Should Normies Keep Dry January Going All Year?
The idea of giving up alcohol for the month of January, known as “Dry January,” has gained popularity recently as a way to reset after the indulgences of the holiday season. But some are now taking the concept further and advocating for a year-round sober lifestyle.
Proponents of the “99 Sober Movement” argue that cutting out alcohol can lead to improved physical and mental health, increased productivity, and greater control over one’s life. They point to studies showing that even moderate drinking can increase the risk of cancer and other diseases and that quitting drinking can lead to weight loss, better sleep, and reduced stress levels.
But is giving up alcohol for good the right choice for everyone? Obviously, alcoholics are not given that choice, but “normies” can drink in moderation. Experts say that deciding to quit drinking should be personal, based on individual circumstances and goals.
For some, never having a glass of wine or a beer again may be overwhelming and unrealistic. Remember that moderation is key; drinking in moderation can be part of a healthy lifestyle if you are not an alcoholic.
One way to approach the decision is to consider your relationship with alcohol. Are you using it as a crutch to cope with stress or emotions? Are you drinking more than you’re comfortable with or more than is recommended? If the answer is yes, then it may be worth considering cutting back or quitting altogether.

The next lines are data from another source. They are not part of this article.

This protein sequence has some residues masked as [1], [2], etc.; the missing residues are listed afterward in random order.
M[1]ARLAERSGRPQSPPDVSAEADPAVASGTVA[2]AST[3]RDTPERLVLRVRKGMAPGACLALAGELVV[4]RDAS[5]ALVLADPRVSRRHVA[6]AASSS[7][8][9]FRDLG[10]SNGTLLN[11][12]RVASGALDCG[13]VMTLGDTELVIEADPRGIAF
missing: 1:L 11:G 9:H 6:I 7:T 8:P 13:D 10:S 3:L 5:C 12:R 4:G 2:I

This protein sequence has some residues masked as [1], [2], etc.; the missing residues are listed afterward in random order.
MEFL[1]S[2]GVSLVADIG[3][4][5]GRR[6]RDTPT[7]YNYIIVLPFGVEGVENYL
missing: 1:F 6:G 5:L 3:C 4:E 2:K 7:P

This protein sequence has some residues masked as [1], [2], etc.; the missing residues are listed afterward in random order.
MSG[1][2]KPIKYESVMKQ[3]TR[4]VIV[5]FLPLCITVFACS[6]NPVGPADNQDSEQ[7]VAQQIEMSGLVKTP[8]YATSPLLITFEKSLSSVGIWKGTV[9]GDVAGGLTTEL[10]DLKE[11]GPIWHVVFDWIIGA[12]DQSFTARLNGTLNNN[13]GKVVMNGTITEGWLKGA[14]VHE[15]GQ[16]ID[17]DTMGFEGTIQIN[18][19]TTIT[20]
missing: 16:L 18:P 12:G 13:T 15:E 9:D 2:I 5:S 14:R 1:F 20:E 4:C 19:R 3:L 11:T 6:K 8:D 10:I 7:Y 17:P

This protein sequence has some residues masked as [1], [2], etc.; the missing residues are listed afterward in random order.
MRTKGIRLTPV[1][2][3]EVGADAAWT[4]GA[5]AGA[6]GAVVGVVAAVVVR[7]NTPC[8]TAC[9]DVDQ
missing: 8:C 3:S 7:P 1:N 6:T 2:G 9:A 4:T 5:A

Another important factor to consider is the impact of drinking on your daily life. Are you missing work or important responsibilities because of drinking? Are you neglecting other areas of your life, such as your relationships or hobbies? If alcohol is causing problems in your life, it may be time to reassess your relationship with it.
Ultimately, it’s up to each person to decide if they want to join the 99 Sober Movement or keep drinking in moderation. It’s important to weigh the potential benefits and drawbacks and decide what is best for you and your overall well-being.
If you decide that cutting out alcohol is the right choice, many resources are available to help you. Support groups, therapy, and online communities can provide the encouragement and accountability needed to stay on track. So, if you’re thinking of joining the 99 Sober Movement and keeping Dry January going all year, know that you’re not alone and that support is available to help you achieve your goal.